On Friday, I told you all about NBC’s announcement of the return of “SNL” this week, after the Wuhan coronavirus forced the Tiffany Network to place the comedy variety show on hiatus. It was unclear how exactly a show that depends on a live audience to work would, well, work at all remotely. It seemed like a sure trainwreck.
Of course, there was one, more intriguing part of the announcement: the rumor that Oscar-winning actor and everybody’s favorite “Bosom Buddy,” Tom Hanks, would play some part in the program.
That rumor, it turns out, was true:
Makes me think about the first SNL after 9/11
Tom Hanks. And he survived COVID!
This is so surreal.
So f’ing surreal. pic.twitter.com/OhBgZfI5My
— PassMeAPickle (@CeeLeeMusic) April 12, 2020
So, “SNL’s” solution to the cast members needing to follow social distancing rules was to tailor many of the skits around that. Graphics stood-in as set dressing, since the comedians appeared from their own homes. And most of the skits used just one cast member. But it wasn’t always clear whether any particular skit was taped in advance or performed live. It’s likely the pair of musical guest segments, by Coldplay’s Chris Martin, were taped.
They even made the episode’s concept – trying to come up with skit ideas under coronavirus conditions – the subject of one scene. Two of the regular players, along with former show favorite Fred Armisen in a guest spot, appeared in split-screen, almost singing to each other over the phone about the problem.
One of the sparse, funny moments of the episode came during the “Weekend Update segment.” Anchor Michael Che set up a joke by explaining that he was mourning the recent passing of his beloved grandmother. In the process, Che tricked his co-anchor, Colin Jost, who is white, into delivering a joke about black men that would normally be called out as racist by SJWs, in a different context. Seeing such edgy comedy on the show was refreshing!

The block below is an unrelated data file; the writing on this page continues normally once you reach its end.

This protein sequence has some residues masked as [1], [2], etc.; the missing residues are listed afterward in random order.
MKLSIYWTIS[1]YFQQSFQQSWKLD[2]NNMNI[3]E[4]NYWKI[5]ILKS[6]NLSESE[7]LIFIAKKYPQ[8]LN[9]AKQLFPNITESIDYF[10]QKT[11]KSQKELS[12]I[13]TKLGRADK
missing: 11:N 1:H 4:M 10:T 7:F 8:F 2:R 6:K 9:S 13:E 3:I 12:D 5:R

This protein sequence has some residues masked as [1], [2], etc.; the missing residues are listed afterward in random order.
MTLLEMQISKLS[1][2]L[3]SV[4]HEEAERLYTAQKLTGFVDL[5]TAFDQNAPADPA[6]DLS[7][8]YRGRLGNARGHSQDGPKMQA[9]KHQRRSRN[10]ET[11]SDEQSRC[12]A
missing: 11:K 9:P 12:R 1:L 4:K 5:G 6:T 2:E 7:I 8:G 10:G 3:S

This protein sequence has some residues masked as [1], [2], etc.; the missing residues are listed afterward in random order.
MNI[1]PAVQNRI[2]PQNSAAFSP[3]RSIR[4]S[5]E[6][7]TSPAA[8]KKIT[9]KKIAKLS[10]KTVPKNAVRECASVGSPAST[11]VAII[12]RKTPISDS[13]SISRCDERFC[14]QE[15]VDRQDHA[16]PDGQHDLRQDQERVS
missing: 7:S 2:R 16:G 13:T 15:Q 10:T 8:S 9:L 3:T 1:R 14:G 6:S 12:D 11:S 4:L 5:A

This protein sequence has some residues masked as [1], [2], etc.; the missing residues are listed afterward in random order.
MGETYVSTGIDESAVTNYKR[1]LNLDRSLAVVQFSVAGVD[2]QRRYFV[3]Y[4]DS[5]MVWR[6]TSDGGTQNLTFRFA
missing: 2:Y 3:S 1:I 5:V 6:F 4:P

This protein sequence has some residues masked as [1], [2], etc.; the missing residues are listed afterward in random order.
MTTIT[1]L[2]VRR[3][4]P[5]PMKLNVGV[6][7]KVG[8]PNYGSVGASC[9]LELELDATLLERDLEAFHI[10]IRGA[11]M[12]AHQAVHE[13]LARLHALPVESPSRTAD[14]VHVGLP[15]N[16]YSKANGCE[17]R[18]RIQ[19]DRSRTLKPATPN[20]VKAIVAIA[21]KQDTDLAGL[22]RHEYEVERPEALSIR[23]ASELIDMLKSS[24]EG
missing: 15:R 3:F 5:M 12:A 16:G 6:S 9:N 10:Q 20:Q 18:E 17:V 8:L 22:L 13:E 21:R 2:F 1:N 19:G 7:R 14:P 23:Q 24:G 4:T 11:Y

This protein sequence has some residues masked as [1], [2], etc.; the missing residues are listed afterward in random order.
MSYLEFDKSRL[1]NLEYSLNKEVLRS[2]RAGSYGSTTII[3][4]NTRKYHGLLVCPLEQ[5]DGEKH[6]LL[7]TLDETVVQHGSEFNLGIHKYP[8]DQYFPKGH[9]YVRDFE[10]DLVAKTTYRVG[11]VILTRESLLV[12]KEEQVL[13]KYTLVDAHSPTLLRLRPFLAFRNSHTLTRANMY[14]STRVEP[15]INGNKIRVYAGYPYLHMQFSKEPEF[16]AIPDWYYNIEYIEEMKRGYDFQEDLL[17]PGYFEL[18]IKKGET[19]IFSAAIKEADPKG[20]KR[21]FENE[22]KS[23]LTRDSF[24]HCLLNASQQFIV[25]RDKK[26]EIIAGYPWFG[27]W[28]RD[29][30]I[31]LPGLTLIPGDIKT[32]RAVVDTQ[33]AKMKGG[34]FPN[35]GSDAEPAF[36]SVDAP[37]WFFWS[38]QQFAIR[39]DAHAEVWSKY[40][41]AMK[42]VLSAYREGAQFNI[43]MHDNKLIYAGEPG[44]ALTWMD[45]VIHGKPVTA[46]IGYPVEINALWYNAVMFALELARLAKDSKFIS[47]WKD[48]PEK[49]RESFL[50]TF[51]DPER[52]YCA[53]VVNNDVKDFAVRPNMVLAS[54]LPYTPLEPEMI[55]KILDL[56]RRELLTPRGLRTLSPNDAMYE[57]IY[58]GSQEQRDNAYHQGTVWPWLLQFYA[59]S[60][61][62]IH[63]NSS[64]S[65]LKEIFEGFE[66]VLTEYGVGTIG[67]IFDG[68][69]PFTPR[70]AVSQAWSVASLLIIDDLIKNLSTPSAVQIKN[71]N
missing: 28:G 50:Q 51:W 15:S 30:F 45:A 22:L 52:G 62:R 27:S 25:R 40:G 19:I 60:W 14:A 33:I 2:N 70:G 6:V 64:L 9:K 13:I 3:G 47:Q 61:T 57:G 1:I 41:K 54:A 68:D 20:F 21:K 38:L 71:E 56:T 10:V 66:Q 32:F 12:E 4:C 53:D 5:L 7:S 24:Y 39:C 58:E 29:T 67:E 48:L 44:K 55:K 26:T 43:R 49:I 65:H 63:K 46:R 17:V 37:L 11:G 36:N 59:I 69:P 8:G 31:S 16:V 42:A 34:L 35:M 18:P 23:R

Unsurprisingly, “SNL” stepped away from the laughs to share a musical tribute to one of their long-time producers, Hal Willner — a touching moment which included many, former cast members, including Molly Shannon and Adam Sandler:
— Paul Myers (@pulmyears) April 12, 2020
Something else caught my attention, too. During his opening monologue of “SNL At Home,” Hanks seemed to direct his jokes to different areas behind the camera, as if pretending to play to the live audience in the 30 Rock studio where the show is normally done.
He assured the home audience that he’s completely recovered from COVID-19 and back in the U.S. from Australia.
Now, I was half-joking in my other article when I brought up one of the running jokes about “Saturday Night Live”… whether or not it’s even funny.
But Tom Hanks managed to riff on that, too. And he hit that mark — hard.
He told viewers:
“Hey, it’s good to be here, though it is also very weird to be here. Hosting Saturday Night Live from home. It is a strange time to try and be funny, but trying to be funny is SNL‘s whole thing. So we thought, what the heck? Let’s give it a shot.”
You can watch the full, opening monologue below: